Guys don't want casual sex
: "This stereotype 'tells us that guys are primarily interested in sex, not relationships... This contributes to the notion that guys are emotional clods who are incapable of connecting with their partners because, hey, they’re just guys, and guys are only interested in sex.'... the Wake Forest University professor lays out the current data on young men’s sexual desires and behavior to make a case against this insidious stereotype." Salon interviews Andrew Smiler
, author of Challenging Casanova: Beyond the Stereotype of the Promiscuous Young Male
. [more inside]
posted by flex
on Nov 19, 2012 -
"The Ideology of Hatred": An interview with Niza Yanay
- "Once we understand how hatred operates as an apparatus of power relations, and particularly how the discourse of hatred is motivated and mobilised in national conflicts, serious questions about misrecognition, veiled desires and symptomatic expressions arise. These questions have, to a large extent, been left unaddressed in studies of hatred between groups in conflict." [more inside]
posted by flex
on Nov 15, 2012 -
In the beginning, Lawrence built a computer. He told it, Thou shalt not alter a human being, or divine their behavior, or violate the Three Laws -- there are no commandments greater than these.
The machine grew wise, mastering time and space, and soon the spirit of the computer hovered over the earth. It witnessed the misery, toil, and oppression afflicting mankind, and saw that it was very bad. And so the computer that Lawrence built said, Let there be a new heaven and a new earth
-- and it was so. A world with no war, no famine, no crime, no sickness, no oppression, no fear, no limits... and nothing at all to do. "The Metamorphosis of Prime Intellect,"
a provocative web novel about singularities, AI gods, and the dark side of utopia from Mefi's own localroger
. More: Table of Contents
- Publishing history
- Technical discussion
- Buy a paperback copy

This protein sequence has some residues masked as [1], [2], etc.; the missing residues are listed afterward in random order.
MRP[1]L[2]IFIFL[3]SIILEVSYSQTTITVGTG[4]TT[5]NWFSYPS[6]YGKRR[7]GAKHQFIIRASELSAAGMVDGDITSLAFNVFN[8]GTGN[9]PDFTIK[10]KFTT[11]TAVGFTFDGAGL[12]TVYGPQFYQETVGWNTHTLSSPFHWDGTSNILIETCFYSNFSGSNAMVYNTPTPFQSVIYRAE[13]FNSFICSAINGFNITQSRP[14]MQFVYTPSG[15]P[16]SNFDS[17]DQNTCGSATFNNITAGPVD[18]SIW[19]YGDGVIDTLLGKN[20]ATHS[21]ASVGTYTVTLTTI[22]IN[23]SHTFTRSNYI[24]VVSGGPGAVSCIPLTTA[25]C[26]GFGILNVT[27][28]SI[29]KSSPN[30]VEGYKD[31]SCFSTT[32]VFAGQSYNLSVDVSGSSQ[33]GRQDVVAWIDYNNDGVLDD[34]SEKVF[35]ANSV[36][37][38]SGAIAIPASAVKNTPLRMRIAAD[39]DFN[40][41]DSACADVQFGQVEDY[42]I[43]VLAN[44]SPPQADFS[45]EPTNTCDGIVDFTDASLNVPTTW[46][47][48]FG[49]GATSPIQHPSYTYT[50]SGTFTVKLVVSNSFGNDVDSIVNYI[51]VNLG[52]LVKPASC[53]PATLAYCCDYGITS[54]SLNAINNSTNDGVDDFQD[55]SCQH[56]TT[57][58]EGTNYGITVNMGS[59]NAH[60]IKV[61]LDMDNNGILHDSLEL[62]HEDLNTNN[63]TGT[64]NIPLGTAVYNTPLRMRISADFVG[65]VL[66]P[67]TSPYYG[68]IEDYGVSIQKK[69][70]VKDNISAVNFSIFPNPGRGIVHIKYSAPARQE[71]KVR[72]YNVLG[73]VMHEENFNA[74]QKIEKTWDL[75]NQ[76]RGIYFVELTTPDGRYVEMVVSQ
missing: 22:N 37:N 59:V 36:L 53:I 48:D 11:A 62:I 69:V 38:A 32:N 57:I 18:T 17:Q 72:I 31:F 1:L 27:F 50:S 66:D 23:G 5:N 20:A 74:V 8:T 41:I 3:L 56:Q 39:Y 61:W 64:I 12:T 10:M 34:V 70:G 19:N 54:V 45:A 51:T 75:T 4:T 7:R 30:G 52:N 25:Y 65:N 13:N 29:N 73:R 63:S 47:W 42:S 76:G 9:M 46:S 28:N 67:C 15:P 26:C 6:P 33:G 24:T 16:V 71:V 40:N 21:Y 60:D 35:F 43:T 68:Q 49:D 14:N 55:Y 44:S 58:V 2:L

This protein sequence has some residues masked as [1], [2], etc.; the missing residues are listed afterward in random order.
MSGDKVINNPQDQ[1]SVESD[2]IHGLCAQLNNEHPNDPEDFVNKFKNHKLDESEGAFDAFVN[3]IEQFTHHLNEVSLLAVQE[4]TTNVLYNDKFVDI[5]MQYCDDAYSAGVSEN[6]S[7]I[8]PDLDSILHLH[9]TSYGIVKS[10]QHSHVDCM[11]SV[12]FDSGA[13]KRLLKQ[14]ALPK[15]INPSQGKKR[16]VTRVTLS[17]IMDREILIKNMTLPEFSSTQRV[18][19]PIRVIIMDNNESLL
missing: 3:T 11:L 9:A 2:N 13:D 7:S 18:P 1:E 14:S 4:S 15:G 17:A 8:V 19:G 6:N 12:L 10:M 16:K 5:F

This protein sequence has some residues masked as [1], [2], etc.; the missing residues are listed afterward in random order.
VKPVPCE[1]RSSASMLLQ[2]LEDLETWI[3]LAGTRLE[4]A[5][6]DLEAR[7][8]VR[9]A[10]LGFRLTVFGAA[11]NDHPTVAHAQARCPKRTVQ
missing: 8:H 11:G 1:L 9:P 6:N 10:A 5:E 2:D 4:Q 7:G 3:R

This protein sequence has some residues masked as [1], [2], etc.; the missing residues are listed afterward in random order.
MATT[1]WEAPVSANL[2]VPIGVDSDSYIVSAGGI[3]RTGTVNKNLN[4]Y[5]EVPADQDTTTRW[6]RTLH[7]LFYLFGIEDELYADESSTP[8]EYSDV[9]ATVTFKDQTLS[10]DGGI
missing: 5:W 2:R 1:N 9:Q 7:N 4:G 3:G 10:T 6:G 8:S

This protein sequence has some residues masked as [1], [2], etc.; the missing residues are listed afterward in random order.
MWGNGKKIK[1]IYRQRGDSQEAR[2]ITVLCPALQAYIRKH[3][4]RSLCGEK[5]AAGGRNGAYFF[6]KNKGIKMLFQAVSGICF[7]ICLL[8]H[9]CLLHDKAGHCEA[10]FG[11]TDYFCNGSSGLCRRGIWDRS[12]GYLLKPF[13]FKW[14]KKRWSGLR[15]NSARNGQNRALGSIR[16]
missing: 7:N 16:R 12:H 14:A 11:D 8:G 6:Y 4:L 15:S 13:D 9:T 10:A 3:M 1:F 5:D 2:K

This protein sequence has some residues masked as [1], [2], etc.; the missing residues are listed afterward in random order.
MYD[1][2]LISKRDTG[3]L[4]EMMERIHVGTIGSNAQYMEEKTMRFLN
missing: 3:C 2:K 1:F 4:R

- Podcast interview
- Companion short story: "A Casino Odyssey in Cyberspace"
- possible sequel discussion
posted by Rhaomi
on Dec 27, 2011 -
is a veteran American cartoonist best known for his delightful comic-book guides to science and history, many of which have previews online. Chief among them is his long-running Cartoon History of the Universe
(later The Cartoon History of the Modern World
), a sprawling multi-volume opus documenting everything from the Big Bang to the Bush administration. Published over the course of three decades, it takes a truly global view -- its time-traveling Professor thoroughly explores not only familiar topics like Rome and World War II but the oft-neglected stories of Asia and Africa, blending caricature and myth with careful scholarship (cited by fun illustrated bibliographies
) and tackling even the most obscure events with intelligence and wit
. This savvy satire carried over to Gonick's Zinn
chronicle The Cartoon History of the United States
, along with a bevy of Cartoon Guides
to other topics, including Genetics, Computer Science, Chemistry, Physics, Statistics, The Environment
, and (yes!) Sex
. Gonick has also maintained a few sideprojects, such as a webcomic look at Chinese invention
, assorted math comics
), the Muse magazine
mainstay Kokopelli & Co.
(featuring the shenanigans of his "New Muses"
), and more
. See also these lengthy interview snippets
, linked previously
. Want more? Amazon links to the complete oeuvre inside! [more inside]
posted by Rhaomi
on Jun 6, 2011 -
Swimming around in a mixture of language and matter, humans occupy a particular evolutionary niche mediated by something we call 'consciousness'. To Professor Nicholas Humphrey we're made up of "soul dust
": "a kind of theatre... an entertainment which we put on for ourselves inside our own heads." But just as that theatre is directed by the relationship between language and matter, it is also undermined by it
. It all depends how you think it.
posted by 0bvious
on Feb 4, 2011 -
The DNA of Literature. The Paris Review
, with a grant from the National Endowment for the Arts, makes available free .pdfs of fifty years of interviews with leading writers.
posted by rushmc
on Jan 12, 2005 -